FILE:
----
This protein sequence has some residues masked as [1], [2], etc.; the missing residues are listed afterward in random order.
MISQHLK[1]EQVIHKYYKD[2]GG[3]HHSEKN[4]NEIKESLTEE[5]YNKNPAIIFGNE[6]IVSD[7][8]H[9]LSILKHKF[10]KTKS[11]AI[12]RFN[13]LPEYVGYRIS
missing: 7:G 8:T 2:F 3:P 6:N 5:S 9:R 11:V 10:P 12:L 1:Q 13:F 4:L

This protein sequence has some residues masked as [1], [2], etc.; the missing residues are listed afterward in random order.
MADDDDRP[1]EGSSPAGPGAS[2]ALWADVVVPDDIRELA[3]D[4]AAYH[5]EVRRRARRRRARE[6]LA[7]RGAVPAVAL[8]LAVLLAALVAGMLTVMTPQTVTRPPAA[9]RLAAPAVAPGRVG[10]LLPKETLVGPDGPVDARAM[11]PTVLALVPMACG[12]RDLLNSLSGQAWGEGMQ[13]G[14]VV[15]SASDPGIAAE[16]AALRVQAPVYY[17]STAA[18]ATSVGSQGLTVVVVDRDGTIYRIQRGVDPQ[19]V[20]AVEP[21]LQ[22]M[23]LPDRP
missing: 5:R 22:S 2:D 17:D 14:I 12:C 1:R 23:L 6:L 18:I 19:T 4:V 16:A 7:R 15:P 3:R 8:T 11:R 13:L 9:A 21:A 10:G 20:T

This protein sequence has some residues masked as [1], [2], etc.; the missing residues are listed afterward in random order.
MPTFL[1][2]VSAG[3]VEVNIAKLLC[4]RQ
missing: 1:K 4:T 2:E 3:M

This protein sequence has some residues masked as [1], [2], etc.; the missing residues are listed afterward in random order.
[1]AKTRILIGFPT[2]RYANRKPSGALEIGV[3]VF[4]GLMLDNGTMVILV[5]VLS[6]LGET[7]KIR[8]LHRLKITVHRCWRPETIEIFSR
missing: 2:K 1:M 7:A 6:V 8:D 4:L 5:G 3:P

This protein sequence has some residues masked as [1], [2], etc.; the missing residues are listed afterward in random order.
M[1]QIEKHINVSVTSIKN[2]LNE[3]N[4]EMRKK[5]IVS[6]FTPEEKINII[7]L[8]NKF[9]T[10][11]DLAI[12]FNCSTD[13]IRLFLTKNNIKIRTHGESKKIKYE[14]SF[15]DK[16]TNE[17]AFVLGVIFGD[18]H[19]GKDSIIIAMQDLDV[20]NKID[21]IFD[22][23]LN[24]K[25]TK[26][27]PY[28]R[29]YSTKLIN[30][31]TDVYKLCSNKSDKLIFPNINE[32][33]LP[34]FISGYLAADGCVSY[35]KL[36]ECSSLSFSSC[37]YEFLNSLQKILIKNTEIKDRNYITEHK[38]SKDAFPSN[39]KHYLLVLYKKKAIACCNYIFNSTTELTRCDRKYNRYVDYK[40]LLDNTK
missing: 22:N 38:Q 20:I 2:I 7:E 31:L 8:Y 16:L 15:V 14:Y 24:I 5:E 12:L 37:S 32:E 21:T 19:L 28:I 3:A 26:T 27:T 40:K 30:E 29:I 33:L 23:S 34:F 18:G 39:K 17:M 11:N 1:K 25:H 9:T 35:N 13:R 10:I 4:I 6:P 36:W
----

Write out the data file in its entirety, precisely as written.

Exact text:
This protein sequence has some residues masked as [1], [2], etc.; the missing residues are listed afterward in random order.
MISQHLK[1]EQVIHKYYKD[2]GG[3]HHSEKN[4]NEIKESLTEE[5]YNKNPAIIFGNE[6]IVSD[7][8]H[9]LSILKHKF[10]KTKS[11]AI[12]RFN[13]LPEYVGYRIS
missing: 7:G 8:T 2:F 3:P 6:N 5:S 9:R 11:V 10:P 12:L 1:Q 13:F 4:L

This protein sequence has some residues masked as [1], [2], etc.; the missing residues are listed afterward in random order.
MADDDDRP[1]EGSSPAGPGAS[2]ALWADVVVPDDIRELA[3]D[4]AAYH[5]EVRRRARRRRARE[6]LA[7]RGAVPAVAL[8]LAVLLAALVAGMLTVMTPQTVTRPPAA[9]RLAAPAVAPGRVG[10]LLPKETLVGPDGPVDARAM[11]PTVLALVPMACG[12]RDLLNSLSGQAWGEGMQ[13]G[14]VV[15]SASDPGIAAE[16]AALRVQAPVYY[17]STAA[18]ATSVGSQGLTVVVVDRDGTIYRIQRGVDPQ[19]V[20]AVEP[21]LQ[22]M[23]LPDRP
missing: 5:R 22:S 2:D 17:D 14:I 12:C 1:R 23:L 6:L 18:I 19:T 4:V 16:A 7:R 15:P 3:R 8:T 11:R 13:L 9:A 21:A 10:G 20:T

This protein sequence has some residues masked as [1], [2], etc.; the missing residues are listed afterward in random order.
MPTFL[1][2]VSAG[3]VEVNIAKLLC[4]RQ
missing: 1:K 4:T 2:E 3:M

This protein sequence has some residues masked as [1], [2], etc.; the missing residues are listed afterward in random order.
[1]AKTRILIGFPT[2]RYANRKPSGALEIGV[3]VF[4]GLMLDNGTMVILV[5]VLS[6]LGET[7]KIR[8]LHRLKITVHRCWRPETIEIFSR
missing: 2:K 1:M 7:A 6:V 8:D 4:L 5:G 3:P

This protein sequence has some residues masked as [1], [2], etc.; the missing residues are listed afterward in random order.
M[1]QIEKHINVSVTSIKN[2]LNE[3]N[4]EMRKK[5]IVS[6]FTPEEKINII[7]L[8]NKF[9]T[10][11]DLAI[12]FNCSTD[13]IRLFLTKNNIKIRTHGESKKIKYE[14]SF[15]DK[16]TNE[17]AFVLGVIFGD[18]H[19]GKDSIIIAMQDLDV[20]NKID[21]IFD[22][23]LN[24]K[25]TK[26][27]PY[28]R[29]YSTKLIN[30][31]TDVYKLCSNKSDKLIFPNINE[32][33]LP[34]FISGYLAADGCVSY[35]KL[36]ECSSLSFSSC[37]YEFLNSLQKILIKNTEIKDRNYITEHK[38]SKDAFPSN[39]KHYLLVLYKKKAIACCNYIFNSTTELTRCDRKYNRYVDYK[40]LLDNTK
missing: 22:N 38:Q 20:I 2:I 7:E 31:L 8:Y 16:L 15:V 14:Y 24:I 5:E 12:L 37:S 32:E 21:T 19:L 28:I 3:A 26:T 27:T 40:K 30:E 29:I 33:L 23:S 34:F 18:G 39:K 17:M 11:N 1:K 25:H 9:T 35:N 13:R 10:I 4:I 6:P 36:W